Aimee Kimbell, Principal of Riverside Nurseries and the new Little Dukes Training Academy, says that if we get the early years right, everything else will look after itself

I know how important early years education is. I have seen first-hand how children flourish and grow in the right surroundings, and with the right support. But a good early years education does so much more than help a child to grow in the here and now – it is sowing the seeds for the adult that this child will become.

A child’s first years have an extraordinary impact on the rest of their life and the foundations of a healthy, happy adult are laid in our nursery classrooms. Neurological research in the past few decades has proven that our experience in early childhood – from pregnancy up to five years old – has implications for our development that go far beyond our physical abilities. Indeed, investing in the early years doesn’t just make sense for parents, it is one of the best ways to ensure the long-term health, wellbeing and happiness of us all. As the Duchess of Cambridge, an early years champion, recently said: “The early years are not simply about how we raise our children. They are about the society we will become”.

There are various approaches to early years education – I discovered Montessori some 15 years ago and my belief in its child-centred approach has strengthened ever since. I believe that Montessori not only offers the best possible outcomes for young children but that, with the right training, a Montessori guide can change a child’s future. So, I am pleased that early years education – in no small part due to the efforts of The Duchess of Cambridge – is finally getting the attention it deserves.

Little Dukes
The revised EYFS framework is an indication of the value placed by our government on early years teaching

From last September the revised Early Years Foundation Stage (EYFS) framework began being introduced. The changes that have been made to this statutory framework reflect the Government’s recognition of how important early years education is. There is, for example, an emphasis on the need for a clear curriculum (which Montessori settings have). Priority has also been given to a thorough developmental assessment at two years of age to ensure early intervention occurs should any delays be found. (This is particularly important, given the impact of Covid on lost learning.) What’s more, there is more space for professional judgements to be made, highlighting the need for the educators working with this age group to be thoroughly knowledgeable about the developmental stages and how to best support children through them.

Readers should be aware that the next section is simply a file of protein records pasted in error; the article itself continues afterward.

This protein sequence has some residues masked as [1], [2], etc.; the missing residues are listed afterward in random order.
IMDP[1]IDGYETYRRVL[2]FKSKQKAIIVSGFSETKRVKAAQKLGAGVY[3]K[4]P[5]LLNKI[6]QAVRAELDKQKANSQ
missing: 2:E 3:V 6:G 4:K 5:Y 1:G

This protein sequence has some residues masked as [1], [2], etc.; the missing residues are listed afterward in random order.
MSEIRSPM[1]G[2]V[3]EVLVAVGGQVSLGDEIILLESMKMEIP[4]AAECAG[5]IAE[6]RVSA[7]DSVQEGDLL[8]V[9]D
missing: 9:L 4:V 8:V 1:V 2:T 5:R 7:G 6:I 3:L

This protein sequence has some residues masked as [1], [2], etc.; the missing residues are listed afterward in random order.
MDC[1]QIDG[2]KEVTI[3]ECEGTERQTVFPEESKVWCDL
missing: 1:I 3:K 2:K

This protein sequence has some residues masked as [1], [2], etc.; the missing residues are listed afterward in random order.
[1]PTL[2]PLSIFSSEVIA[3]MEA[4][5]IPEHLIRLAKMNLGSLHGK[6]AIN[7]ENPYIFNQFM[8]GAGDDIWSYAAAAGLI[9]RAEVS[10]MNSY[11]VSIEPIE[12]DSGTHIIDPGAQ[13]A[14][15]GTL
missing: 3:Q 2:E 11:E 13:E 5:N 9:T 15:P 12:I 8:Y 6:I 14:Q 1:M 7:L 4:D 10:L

“As the Duchess of Cambridge recently said: ‘The early years are not simply about how we raise our children. They are about the society we will become'”

We introduced our own changes last autumn. Little Dukes, the nursery arm of Dukes Education, opened the Little Dukes Training Academy (LDTA) in south-west London. This offers a range of early years training courses – including the first training for Montessori guides to care for children from birth up to age three. There is a very simple reason why we have opened LDTA. We want to attract and train the very best people and we want to foster and encourage educators who will establish a gold standard of early years education. We believe it is that important. By training early years educators ourselves, we ensure that we have the very best staff. More than that, we ensure the best possible nursery teaching and provision for Little Dukes – both now and in years to come.  

The foundations of a healthy, happy adult life are laid in our nursery classrooms. Children’s futures – and our future as a society – can be shaped by what we do today. I truly believe we have the power to make that difference.

Little Dukes

Further reading: Aimee Kimbell on the benefits of the Montessori Method